To represent the various Red forces involved not really wanting anything to do with Blotski’s scheme, we threw a Hesitant Troops card into the mix for the Reds. The Whites also had a card for Alzheimerski, such that if his card came up before the actual officers of a unit he was attached to, he had a chance to lead that unit off on a death-or-glory charge — or he might do nothing at all…
The game started with the White cavalry, having gathered up the old man and gotten him on a horse, taking off cross country on a direct line to the planned landing zone of the British aircraft. This left the Red trucks and armoured cars at a disadvantage, as they move slower offroad than horses do. The armoured car took off to meet up with the local Red Guard, while the sailors pushed their trucks uphill a bit then began to get out, intending to get into the woods to fend off the White cavalry.
Unfortunately, that ended badly when the White horse came through the woods and down the hill much faster than the sailors were expecting. The cavalry didn’t even slow down, sabering half the sailors dead and thundering onward toward the rendezvous with the escape aircraft. (When cav catch infantry in the open in M&B, they get to double their melee dice… this lead to the cavalry having about two dozen dice in melee to the sailor’s ten or so… it was ugly.)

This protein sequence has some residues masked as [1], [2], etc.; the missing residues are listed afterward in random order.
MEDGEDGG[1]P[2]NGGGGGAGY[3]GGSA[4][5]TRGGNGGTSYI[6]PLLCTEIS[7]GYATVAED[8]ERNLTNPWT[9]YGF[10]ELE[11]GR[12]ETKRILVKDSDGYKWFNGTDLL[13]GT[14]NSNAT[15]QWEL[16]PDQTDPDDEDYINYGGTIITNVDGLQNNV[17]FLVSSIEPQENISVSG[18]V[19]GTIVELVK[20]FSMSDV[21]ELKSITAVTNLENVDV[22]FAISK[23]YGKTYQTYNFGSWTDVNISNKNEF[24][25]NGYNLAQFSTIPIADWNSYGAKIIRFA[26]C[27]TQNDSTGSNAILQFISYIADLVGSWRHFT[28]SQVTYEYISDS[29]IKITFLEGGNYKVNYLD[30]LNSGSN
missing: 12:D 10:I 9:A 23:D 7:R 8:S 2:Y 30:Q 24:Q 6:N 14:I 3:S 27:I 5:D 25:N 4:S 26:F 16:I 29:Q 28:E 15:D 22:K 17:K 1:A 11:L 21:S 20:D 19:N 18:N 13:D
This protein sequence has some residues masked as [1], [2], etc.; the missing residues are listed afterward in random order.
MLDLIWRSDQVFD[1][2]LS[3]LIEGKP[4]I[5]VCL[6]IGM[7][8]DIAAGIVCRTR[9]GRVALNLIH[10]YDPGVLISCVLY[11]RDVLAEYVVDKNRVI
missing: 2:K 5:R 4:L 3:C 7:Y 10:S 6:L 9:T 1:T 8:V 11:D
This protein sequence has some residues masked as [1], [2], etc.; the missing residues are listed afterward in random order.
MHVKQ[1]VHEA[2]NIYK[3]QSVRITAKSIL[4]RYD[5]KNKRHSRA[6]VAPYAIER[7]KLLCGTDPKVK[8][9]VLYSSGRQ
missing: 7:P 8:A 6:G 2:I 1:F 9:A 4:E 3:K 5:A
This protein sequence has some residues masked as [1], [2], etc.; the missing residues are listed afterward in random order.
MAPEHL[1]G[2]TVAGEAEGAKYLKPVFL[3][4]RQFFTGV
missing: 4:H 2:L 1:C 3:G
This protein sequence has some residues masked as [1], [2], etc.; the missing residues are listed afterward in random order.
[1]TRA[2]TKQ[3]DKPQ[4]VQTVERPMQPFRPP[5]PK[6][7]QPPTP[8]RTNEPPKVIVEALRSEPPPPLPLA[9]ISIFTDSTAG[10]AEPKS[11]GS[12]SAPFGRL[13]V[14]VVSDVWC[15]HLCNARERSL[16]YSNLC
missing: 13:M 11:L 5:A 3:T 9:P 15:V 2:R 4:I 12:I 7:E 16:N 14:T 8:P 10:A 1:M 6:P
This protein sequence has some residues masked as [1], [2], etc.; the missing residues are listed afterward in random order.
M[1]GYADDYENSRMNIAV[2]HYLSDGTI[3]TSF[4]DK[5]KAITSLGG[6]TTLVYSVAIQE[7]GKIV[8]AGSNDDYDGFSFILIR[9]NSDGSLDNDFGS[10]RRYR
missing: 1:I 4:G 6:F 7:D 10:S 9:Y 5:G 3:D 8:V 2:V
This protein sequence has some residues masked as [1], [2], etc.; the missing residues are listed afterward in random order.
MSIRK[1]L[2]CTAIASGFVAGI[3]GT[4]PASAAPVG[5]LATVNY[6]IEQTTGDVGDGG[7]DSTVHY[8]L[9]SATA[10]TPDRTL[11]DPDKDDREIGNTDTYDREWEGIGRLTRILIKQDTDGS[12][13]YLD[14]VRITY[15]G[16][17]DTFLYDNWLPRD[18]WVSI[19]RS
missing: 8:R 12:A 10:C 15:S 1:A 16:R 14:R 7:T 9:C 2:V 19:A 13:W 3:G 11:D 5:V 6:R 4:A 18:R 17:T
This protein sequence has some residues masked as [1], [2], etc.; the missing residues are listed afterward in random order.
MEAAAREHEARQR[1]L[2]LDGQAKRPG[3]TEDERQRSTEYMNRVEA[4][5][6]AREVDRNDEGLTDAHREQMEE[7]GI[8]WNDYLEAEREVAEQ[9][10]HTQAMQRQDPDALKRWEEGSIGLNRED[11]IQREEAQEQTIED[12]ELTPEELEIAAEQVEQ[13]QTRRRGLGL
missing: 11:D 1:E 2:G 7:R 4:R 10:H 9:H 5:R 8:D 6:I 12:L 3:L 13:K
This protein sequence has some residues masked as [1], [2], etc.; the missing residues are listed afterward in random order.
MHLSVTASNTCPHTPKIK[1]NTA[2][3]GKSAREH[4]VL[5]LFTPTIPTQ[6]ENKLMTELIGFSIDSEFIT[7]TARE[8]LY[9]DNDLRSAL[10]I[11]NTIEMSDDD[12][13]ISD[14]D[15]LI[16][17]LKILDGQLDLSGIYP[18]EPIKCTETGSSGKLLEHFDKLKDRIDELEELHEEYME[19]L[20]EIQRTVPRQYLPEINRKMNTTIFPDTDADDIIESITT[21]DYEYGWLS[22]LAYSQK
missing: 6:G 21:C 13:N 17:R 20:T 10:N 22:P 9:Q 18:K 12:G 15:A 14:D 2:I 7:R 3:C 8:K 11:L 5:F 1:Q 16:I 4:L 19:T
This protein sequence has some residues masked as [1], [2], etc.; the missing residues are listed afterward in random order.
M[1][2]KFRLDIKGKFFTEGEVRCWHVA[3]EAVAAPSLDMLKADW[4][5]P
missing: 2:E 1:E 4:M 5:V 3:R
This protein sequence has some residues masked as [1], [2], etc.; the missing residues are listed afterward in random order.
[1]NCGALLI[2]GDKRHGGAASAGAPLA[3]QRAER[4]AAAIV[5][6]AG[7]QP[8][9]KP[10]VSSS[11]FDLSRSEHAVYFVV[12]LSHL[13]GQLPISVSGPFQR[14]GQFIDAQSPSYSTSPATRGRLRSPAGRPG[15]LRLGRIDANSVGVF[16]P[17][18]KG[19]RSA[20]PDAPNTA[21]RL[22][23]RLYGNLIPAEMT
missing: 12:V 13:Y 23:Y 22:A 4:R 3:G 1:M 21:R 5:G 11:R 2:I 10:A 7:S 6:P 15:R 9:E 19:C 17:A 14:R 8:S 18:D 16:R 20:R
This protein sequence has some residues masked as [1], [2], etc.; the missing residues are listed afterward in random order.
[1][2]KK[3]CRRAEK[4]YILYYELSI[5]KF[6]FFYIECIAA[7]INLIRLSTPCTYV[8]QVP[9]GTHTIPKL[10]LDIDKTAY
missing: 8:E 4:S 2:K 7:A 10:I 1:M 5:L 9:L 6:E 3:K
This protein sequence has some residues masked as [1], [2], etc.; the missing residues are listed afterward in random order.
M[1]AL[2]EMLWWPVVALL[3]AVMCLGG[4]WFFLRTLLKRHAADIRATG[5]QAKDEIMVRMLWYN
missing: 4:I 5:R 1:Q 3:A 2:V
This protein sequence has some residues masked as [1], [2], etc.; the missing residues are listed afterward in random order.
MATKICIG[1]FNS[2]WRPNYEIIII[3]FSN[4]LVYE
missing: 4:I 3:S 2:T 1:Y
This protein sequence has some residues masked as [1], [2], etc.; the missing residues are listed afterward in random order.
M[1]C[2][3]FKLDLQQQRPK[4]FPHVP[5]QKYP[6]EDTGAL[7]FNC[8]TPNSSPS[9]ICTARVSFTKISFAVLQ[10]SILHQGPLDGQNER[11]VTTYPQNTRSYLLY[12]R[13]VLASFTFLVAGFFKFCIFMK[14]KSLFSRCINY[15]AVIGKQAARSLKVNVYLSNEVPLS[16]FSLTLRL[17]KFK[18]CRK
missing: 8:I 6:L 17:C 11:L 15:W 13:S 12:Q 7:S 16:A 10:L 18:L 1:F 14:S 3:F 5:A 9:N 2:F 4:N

On the other side of the hill, the Red armoured car and Red Guard did manage to catch up to the White infantry guarding the pack train with the old General’s valuables. Two heavy machine guns and some rifle fire drove the White infantry off in short order and scattered the pack animals, who ran up the hill into the waiting arms of the surviving half of the Red sailors, who discovered that General Alzheimerski’s valuables were very valuable indeed!